How to build a startup while still doing web consulting

If you’re doing the hard yards as a web consultant, then I know one thing to be true. At some point in the last 12 months, you’ve considered writing an app and doing a startup instead.

Am I right? Don’t answer that – lets just agree that I am.

The dream is an enticing one. Revenue while you sleep, a global audience and no more clients to worry about.

37signals is the poster child of busting out of a web agency into a product based startup, and ever since then every web developer with a hint of ambition has considered doing the same.

We managed to achieve it by running a web agency for five years before splitting it off into a venture backed web startup. We took our experience of running a web shop and made a product, but it wasn’t smooth sailing. It took three or four years of missteps, wasted code, pivots, crap marketing, ignorance and about $300,000, but we got there.

Attendly screenshot

Would I recommend it as a path to get to your own startup? Hell no!

If you can focus 100% on your startup and dump consulting completely, do that.

Doing them both at the same time is so painful you’re going to want to stab yourself in the eye with a pencil.

Ask Paul Graham if you don’t believe me. In his article on ways to fund a startup, Graham wrote:

“The trouble with consulting is that clients have an awkward habit of calling you on the phone. Most startups operate close to the margin of failure, and the distraction of having to deal with clients could be enough to put you over the edge. Especially if you have competitors who get to work full time on just being a startup.”

So now you have at least two people telling you that creating a startup at the same time as doing consulting is a dumb idea, and yet here you are. Still reading.

Computer says no


If you’re going to go down the path of whipping up a world class product while still servicing clients, then there may be a few things you can do to increase your chances of success.

And by success I mean launching a product. This should be your initial metric – actually getting something out the door without falling over or giving up.

IDEA 1: Half Days

Take half a day, every day, to just work on product. Close your email and take the phone off the hook.

Tell your clients what you are doing or leave them in the dark. Either way works, but if it was me I wouldn’t tell them. Let them wait a few hours before you call them back and talk them through how to add an attachment in hotmail.

(sorry – five years of client work can make a man bitter).

We tried the half day process at various times, and it kind of works and kind of doesn’t. You know yourself it can sometimes take a few hours to really wind up into total productivity for the day, which means that just when you get going it can be time to stop and move onto client work.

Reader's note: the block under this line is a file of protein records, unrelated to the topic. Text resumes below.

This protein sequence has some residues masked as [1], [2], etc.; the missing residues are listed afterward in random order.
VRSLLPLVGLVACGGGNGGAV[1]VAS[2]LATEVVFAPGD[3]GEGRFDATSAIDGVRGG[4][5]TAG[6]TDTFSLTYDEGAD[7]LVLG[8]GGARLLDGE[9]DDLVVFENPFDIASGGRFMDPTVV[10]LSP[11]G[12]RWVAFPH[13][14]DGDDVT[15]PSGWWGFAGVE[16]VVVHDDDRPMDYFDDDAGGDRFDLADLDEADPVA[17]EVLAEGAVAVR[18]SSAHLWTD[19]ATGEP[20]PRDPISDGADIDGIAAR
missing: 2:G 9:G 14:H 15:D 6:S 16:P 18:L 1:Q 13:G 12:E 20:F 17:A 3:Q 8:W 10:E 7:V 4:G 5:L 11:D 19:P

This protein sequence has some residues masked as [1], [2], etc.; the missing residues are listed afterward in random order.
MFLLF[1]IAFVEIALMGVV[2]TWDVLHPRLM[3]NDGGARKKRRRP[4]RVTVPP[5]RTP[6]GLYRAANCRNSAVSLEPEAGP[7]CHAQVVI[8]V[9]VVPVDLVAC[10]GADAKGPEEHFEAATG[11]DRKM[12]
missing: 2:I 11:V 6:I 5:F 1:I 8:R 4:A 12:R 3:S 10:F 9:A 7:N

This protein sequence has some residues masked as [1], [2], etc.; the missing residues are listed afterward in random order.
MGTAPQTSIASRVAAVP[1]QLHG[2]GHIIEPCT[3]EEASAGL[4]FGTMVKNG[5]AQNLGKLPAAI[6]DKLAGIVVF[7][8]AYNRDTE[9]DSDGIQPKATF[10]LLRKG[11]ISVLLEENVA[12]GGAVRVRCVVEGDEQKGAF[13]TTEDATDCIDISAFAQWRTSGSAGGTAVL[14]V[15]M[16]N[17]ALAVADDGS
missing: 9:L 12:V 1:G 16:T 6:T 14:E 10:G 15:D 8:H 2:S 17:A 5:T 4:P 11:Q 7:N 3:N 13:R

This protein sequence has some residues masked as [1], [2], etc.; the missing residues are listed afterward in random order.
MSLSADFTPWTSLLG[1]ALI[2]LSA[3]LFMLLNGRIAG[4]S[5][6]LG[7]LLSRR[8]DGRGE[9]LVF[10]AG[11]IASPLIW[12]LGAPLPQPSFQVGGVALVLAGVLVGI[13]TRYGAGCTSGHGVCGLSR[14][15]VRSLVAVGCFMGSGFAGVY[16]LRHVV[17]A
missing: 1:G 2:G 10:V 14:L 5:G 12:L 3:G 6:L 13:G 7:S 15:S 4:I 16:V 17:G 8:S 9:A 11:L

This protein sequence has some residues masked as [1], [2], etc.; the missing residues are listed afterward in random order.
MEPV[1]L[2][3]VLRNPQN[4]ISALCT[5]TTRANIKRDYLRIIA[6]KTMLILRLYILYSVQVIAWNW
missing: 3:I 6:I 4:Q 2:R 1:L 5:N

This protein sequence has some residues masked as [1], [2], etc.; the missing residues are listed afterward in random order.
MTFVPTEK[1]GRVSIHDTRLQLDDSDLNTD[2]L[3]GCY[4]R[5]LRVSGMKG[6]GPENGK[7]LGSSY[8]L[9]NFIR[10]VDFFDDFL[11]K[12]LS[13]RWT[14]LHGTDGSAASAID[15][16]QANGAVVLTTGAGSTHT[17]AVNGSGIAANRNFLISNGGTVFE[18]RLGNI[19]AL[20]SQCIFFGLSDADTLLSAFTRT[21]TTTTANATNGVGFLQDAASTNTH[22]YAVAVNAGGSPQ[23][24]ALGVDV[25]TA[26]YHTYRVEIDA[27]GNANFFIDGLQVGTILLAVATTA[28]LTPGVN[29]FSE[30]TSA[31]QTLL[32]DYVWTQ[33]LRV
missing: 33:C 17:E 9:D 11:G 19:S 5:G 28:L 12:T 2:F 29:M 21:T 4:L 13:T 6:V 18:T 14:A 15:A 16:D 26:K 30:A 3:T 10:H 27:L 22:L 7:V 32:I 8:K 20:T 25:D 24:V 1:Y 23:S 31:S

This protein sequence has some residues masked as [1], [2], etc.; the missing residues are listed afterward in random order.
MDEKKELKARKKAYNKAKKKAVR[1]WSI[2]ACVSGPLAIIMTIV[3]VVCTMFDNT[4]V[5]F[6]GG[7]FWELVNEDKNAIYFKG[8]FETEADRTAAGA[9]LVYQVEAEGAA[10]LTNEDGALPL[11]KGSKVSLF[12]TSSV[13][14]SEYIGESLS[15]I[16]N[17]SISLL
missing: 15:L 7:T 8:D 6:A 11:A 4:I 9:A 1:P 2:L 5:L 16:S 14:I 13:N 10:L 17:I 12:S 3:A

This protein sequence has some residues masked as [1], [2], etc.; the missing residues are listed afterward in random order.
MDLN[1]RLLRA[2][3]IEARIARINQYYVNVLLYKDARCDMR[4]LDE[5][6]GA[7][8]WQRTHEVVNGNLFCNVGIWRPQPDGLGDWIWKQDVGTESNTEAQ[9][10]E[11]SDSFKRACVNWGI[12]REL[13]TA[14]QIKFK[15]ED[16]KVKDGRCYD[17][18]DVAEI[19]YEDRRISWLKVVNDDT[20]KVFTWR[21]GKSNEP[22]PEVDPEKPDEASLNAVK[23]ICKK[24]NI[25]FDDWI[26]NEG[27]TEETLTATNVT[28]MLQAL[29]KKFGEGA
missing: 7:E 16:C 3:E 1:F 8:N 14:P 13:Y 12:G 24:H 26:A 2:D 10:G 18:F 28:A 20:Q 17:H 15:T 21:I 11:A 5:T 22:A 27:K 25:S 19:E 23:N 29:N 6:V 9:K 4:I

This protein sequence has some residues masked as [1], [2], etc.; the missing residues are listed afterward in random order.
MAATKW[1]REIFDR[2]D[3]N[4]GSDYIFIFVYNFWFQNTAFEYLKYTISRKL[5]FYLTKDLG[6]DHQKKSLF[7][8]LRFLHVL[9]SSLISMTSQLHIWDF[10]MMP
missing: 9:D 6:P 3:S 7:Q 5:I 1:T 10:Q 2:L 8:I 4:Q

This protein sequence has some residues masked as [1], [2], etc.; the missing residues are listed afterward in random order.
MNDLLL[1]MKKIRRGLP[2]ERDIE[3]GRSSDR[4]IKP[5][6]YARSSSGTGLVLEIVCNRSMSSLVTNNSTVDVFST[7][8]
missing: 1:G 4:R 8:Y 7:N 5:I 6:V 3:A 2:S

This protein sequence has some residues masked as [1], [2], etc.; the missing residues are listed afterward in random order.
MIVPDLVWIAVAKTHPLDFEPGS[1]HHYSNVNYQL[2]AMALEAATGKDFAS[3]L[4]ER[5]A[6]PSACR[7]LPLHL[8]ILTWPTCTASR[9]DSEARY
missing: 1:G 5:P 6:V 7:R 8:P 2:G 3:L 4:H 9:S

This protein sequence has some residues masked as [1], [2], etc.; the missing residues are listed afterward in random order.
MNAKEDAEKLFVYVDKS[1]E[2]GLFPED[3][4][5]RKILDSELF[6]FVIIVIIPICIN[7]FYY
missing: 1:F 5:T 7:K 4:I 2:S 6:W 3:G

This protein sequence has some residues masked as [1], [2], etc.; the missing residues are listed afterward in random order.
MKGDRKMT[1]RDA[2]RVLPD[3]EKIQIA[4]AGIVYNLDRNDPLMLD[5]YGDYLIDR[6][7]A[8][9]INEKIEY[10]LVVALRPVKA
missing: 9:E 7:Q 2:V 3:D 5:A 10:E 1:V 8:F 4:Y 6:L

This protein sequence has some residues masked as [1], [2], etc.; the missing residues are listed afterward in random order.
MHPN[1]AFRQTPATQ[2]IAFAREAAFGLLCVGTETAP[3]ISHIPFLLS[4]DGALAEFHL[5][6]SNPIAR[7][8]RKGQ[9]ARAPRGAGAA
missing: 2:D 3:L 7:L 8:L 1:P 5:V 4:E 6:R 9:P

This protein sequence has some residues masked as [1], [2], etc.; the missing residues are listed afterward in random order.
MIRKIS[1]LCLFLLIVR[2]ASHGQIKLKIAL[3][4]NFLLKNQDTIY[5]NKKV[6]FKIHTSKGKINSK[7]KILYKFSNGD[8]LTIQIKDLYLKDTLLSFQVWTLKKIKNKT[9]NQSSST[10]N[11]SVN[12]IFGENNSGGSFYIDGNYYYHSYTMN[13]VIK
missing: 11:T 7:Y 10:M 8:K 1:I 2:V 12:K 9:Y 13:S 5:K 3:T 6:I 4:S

IDEA 2: Go to four days a week

We tried this as well, inspired by the semi-mythical “Google time“. Every Friday we worked on our own products, leaving the rest of the week devoted to the people who paid the bills and kept the lights on.

This works well in practice, but the biggest issue is that you are only spending one day a week on product. It’s not nearly enough. Even if you are producing the most basic MVP the world has ever seen, it still takes many days of solid programming, thought and design to push out something decent.

Going to four days a week works, but if you manage to launch your product in under 12 months I will personally nominate you as a national treasure.

IDEA 3: Outsource your product build

There are a number of websites such as Odesk and Freelancer where you can outsource the entire build of your product. Just fire up a browser, put together some specs and…

Haha. Sorry, just kidding.

You can’t outsource your product build if you are serious about doing a startup. Don’t be a muppet.


Outsourcing client work on the other hand…

IDEA 4: Outsource your client work

Totally achievable! It depends a little on what the client work is of course, but if you are like a lot of freelancers or small web shops then your bread and butter is designing and coding websites. It’s not brain surgery.

This is probably the most successful strategy we implemented across the years in order to be able to focus on product. It can potentially free up your entire team to work on product for weeks at a time, with one person nominated as the project manager to keep the client projects ticking along.

Two big issues to keep an eye on are:

1. Profit margins get shot to bits. Freelancers generally cost more money than permanent staff, and budget overuns on projects are common. It’s easy to get to the end of the month and be in the red.

2. Deadlines on client projects are routinely ignored for startup work that is far more fun, resulting in large backlogs of work that you need to catch up on.


Maybe, just maybe, it’s a bad idea to attempt both and you should just pick one.

Whether you do it now or you do it in 12 months time, at some point you are going to have to choose. Do I do consulting, or do I take the leap into the unknown and build a startup?

Both can be equally fulfilling, it’s just a matter of working out which one is for you.